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  • Karzai who governed Afghanistan from 2004 to 2014  is still a prominent and respected political authority in his country.

    Karzai who governed Afghanistan from 2004 to 2014  is still a prominent and respected political authority in his country. | Photo: Reuters

Published 24 September 2019

"We cannot conduct elections in a country that is going through a foreign-imposed conflict," former President Hamid Karzai said.

As general elections in Afghanistan are expected to be held on Sept. 28, the country’s former president Hamid Karzai said Tuesday they seriously threaten the peace talk process in the longtime war-torn South Asian nation.

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Having the elections now "is like asking a heart patient to run a marathon" as it is very likely to ignite Taliban attacks that will gravely destabilize the country, Karzai told the Associated Press.

"This is no time for elections," he pointed out, "we cannot conduct elections in a country that is going through a foreign-imposed conflict. We are in a war of foreign objectives and interests. It isn't our conflict - we are only dying in it," the ex-president added.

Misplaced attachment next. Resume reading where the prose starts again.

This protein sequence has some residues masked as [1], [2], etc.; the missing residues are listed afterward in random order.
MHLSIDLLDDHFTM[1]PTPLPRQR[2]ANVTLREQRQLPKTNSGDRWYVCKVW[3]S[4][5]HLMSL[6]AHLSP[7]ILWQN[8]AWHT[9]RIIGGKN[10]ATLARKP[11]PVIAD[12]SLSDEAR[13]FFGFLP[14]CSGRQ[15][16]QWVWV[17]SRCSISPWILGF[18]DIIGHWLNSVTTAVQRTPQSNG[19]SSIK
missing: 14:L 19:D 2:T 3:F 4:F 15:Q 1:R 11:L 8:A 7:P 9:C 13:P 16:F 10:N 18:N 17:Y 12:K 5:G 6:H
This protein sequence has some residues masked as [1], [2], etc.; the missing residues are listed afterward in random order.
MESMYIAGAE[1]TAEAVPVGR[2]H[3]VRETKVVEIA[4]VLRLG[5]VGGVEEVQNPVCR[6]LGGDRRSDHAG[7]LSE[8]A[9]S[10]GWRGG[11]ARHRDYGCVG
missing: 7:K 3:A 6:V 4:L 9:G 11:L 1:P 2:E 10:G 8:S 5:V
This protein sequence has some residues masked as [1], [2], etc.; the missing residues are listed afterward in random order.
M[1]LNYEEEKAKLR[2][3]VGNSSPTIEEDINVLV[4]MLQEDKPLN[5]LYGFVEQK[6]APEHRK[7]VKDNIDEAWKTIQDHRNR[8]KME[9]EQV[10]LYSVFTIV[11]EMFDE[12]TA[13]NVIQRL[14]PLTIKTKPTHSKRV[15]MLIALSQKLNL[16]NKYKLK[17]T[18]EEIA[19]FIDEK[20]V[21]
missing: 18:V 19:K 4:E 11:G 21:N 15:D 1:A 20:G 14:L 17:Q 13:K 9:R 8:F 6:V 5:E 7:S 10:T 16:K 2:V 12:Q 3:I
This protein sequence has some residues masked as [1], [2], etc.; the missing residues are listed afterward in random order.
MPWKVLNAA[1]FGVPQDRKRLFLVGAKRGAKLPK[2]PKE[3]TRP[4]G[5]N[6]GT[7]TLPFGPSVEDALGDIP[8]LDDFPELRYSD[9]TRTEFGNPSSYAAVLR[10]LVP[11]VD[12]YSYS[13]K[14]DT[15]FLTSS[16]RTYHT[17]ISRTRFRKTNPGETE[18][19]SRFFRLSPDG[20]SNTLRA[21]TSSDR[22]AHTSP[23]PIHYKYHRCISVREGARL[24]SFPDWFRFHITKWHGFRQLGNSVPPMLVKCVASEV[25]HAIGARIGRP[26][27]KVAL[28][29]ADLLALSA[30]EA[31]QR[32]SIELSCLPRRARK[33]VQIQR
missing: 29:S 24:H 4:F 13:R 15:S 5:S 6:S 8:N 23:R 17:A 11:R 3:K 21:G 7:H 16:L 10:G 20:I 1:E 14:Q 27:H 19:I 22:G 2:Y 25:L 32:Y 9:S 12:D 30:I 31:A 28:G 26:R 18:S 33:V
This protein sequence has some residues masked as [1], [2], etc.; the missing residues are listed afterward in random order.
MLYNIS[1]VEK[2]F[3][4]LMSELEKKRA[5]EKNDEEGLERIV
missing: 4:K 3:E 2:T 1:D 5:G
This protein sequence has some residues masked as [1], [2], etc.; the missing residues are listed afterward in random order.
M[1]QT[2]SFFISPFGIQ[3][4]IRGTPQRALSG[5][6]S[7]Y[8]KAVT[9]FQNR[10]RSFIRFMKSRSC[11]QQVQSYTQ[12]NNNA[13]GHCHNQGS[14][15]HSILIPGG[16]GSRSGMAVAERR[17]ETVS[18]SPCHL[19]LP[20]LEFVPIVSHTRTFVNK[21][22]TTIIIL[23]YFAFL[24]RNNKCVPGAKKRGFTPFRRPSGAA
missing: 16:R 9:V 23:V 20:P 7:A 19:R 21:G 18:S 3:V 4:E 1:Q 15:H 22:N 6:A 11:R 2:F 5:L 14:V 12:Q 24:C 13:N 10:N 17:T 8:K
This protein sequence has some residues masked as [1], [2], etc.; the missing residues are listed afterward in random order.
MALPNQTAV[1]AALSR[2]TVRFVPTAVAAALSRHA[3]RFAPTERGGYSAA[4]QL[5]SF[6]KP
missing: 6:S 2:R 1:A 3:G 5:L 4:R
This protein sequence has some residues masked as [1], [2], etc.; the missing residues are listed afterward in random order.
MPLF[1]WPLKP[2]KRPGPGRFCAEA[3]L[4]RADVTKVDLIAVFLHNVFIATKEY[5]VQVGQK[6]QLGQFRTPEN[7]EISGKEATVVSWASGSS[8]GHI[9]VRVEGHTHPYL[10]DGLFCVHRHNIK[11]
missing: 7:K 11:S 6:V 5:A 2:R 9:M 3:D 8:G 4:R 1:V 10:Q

Karzai who governed Afghanistan from 2004 to 2014  is still a prominent and respected political authority in his country. Urging for the resumption of the United States-Taliban talks, he made clear that if the negotiations with the U.S. were not to resume, then time would have come for the Afghans to sit down at the same table, discuss among themselves, and decide a way out of the almost two-decade-long war.

The U.S.-Taliban talks from which the current Afghan government was excluded, were abruptly interrupted earlier this month after U.S. President Donald Trump decided to call them off saying that the deal, which seemed to be about to happen, was “dead” due to a Taliban attack that killed one U.S. soldier.

Afghanistan will hold this Saturday its fourth presidential elections since U.S.-led forces invaded the country in 2001 and overthrew the Taliban government. These elections have gained importance since the peace talks’ breakdown, as the negotiations were intended to lead to the creation of an interim government among other agreements.

Current President Ashraf Ghani is seeking re-election while facing strong rejection from the Taliban, who warned civilians to not campaign or head to the polls.

Maintaining the vote is an enormous risk with some pundits announcing an election marred by violence and fraud allegations that could deepen the political crisis and further obstruct chances of getting back to talks on peace.

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